John Niernsee: Architect, Engineer and Surveyor
John Rudolph Niernsee (1814-1885) was one of Baltimore’s most prolific and successful architects. Over the course of his nearly 50 year career he contributed to the designs of more than 150 homes, churches, commercial and public buildings and railroad stations including Camden Station, the Greenmount Cemetery Chapel, the Carrollton Hotel, Maryland Jockey Club Clubhouse, and Grace and St. Peter’s Church. Neirnsee & Neilson, the architectural firm founded by Niernsee and his partner John Crawford Neilson in 1847 became Baltimore’s “pioneering architectural firm which set the standard for professional and design for generations to come.”(1)
Born in Vienna, Austria, Niernsee came to America in 1836, a young man educated in engineering and architecture at the University of Prague. He joined the staff at the Baltimore & Ohio Railroad serving under its chief engineer Benjamin H. Latrobe II, son of nationally famous architect Benjamin Henry Latrobe (1764-1820). America’s first railroad, the B&O came into being primarily as a way to compete with the newly constructed Erie Canal serving New York City. The railroad grew rapidly, extending westward over the Potomac River through Virginia to Harpers Ferry where it circled back into Cumberland, Maryland.
Niernsee’s work at the B&O later became his stepping stone to a long and successful architectural career in Baltimore. When first offered a position at the B&O, Niernsee inquired what was to be the term of that position, and was told that he would be assured of at least three years of work starting at $3.00 per day with the prospect of a raise. He was to become the official draftsman of the Baltimore office.
While at the B&O Niernsee met James Crawford Neilson (1816-1900), another fledgling architect. In 1847 they opened an architectural practice together, that essentially served the B&O Railroad. This office became the first professional architectural practice in Baltimore where interns and apprentices trained and draftsmen were employed. Niernsee was a founding member of the American Institute of Architects in 1854 and he and Neilson, who joined A.I.A. one year later, became charter members of the Baltimore Chapter of the A.I.A when it was organized in 1870.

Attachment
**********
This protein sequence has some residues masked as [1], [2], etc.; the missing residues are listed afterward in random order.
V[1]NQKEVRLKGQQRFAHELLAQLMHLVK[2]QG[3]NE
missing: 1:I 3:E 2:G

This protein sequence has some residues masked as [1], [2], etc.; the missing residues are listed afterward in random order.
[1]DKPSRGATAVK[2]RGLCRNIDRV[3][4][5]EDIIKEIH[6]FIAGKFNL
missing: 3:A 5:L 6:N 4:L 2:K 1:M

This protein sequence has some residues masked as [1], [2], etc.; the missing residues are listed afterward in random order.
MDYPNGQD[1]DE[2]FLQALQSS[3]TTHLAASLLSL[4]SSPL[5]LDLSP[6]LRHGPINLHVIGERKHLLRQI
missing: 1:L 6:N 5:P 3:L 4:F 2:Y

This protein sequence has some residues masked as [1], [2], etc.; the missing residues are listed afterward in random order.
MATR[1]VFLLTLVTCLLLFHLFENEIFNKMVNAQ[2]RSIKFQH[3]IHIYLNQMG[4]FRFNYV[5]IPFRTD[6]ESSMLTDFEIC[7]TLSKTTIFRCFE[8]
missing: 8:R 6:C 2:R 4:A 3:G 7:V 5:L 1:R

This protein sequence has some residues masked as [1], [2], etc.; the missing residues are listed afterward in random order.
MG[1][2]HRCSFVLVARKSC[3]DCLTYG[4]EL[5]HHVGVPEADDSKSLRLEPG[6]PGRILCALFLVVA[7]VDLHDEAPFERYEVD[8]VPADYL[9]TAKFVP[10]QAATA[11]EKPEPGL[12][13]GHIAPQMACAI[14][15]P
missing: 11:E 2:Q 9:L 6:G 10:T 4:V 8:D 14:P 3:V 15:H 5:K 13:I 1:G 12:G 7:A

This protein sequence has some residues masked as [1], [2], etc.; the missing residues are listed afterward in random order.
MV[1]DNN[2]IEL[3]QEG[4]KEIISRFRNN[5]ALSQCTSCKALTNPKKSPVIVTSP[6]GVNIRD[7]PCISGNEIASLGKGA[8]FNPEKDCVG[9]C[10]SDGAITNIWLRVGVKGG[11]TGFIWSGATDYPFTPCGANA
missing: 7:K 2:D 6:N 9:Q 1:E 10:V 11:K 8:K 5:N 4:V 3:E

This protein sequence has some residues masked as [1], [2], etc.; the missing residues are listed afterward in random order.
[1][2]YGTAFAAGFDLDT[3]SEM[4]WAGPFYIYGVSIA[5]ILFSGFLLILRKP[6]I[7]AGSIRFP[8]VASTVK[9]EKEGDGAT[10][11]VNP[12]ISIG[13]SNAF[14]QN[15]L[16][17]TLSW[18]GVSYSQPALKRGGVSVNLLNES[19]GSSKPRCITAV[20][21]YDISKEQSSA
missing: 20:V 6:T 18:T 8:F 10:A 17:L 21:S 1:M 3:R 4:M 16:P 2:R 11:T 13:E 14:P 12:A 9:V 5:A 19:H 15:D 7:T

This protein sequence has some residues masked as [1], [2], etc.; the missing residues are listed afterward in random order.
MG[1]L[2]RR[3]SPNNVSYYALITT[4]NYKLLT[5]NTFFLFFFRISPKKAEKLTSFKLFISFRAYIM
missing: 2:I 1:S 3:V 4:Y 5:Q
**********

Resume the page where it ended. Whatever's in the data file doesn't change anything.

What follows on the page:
The Niernsee-Neilson partnership thrived in the years 1848-1856 creating such notable structures as the Chapel of Green Mount Cemetery, Camden Station, Evergreen House, Mount Vernon Place United Methodist Church, and Church of the Holy Trinity in Augusta, Georgia. Many of their works are on the National Register of Historic Places.
In 1854, Niernsee’s work at the B&O attracted the attention of South Carolina Governor John L. Manning who sent for him to investigate ongoing construction problems in the South Carolina State House. He was offered a fee of $600.00 and was awarded the project then in its’ second year of design and construction. Moving to Columbia with his family to work on the project, Niernsee remained there until 1865 during which time he earned a commission of Major in the Confederate Army. Meanwhile, his partner James Neilson remained in Baltimore where he designed a number of buildings, including the Mt. Zion Episcopal Church, additions to the Maryland Club, the American Colonization Society Building, and Aigburth Vale, a Second Empire style mansion in Towson.
Niernsee’s work as chief architect of the State House project was interrupted by the Civil War. In February 1865, Union General William Sherman and his forces invaded Columbia. The State House, still under construction, presented a very tempting target for the Yankee soldiers. Sherman’s troops wreaked havoc on the building, bombing it, shattering the ornamental sills and balustrades on the principal corridor on the first floor, and destroying Niernsee’s papers. In April 1865, occupying soldiers defaced the walls of the building, and the bronze statue of George Washington in front of the structure was pelted with rocks and hit by sharp shooters. Washington’s cane was broken during the melee and remains so today, a reminder of those terrible times. The work on the state house project was eventually halted because of the war and the unsettling times that followed. Niernsee returned to Baltimore late in 1865 and his partnership with Neilson picked up again. They took in a number of interns who developed into prominent architects; R. Snowden Andrews, Eben Faxon, Bruice Price and for a short time, E. Francis Baldwin, who in 1872 followed in Niernsee’s footsteps as the chief architect for the B&O.
The next ten years were productive ones for the firm having received commissions to design banks, hotels, schools, and residential products, but in 1874 the partnership with Neilson dissolved and Neirnsee brought his son Frank in to the practice.
Working with Johns Hopkins’ Dr. John Shaw Billings (1838-1913) the senior Neirnsee collaborated on the design of the new Johns Hopkins Hospital along with the Boston Firm of Cabot and Chandler. This, the original building at the Hospital, opened in 1889.
In 1882 Niernsee moved his family back to South Carolina so he could resume work on the State House; this time with the assistance of his son Frank. Senior developed severe stomach problems and died shortly thereafter in 1885. He is buried at St.Peter’s Catholic Church in Columbia. After his father’s death, Frank was appointed along with some other architects to complete the structure; he remained in South Carolina until his death in 1899. In all it took 53 years (from 1854 to 1907) and a total of six architects to complete the state house project that both father and son worked on. (Sidney Levy)
Sidney Levy is a volunteer in the Special Collections Department at the Maryland Historical Society.
Chalfant, Randolph W. & Charles Belfoure, Niernsee and Neilson, Architects of Baltimore (Baltimore Architecture Foundation, Baltimore: 2006), viii.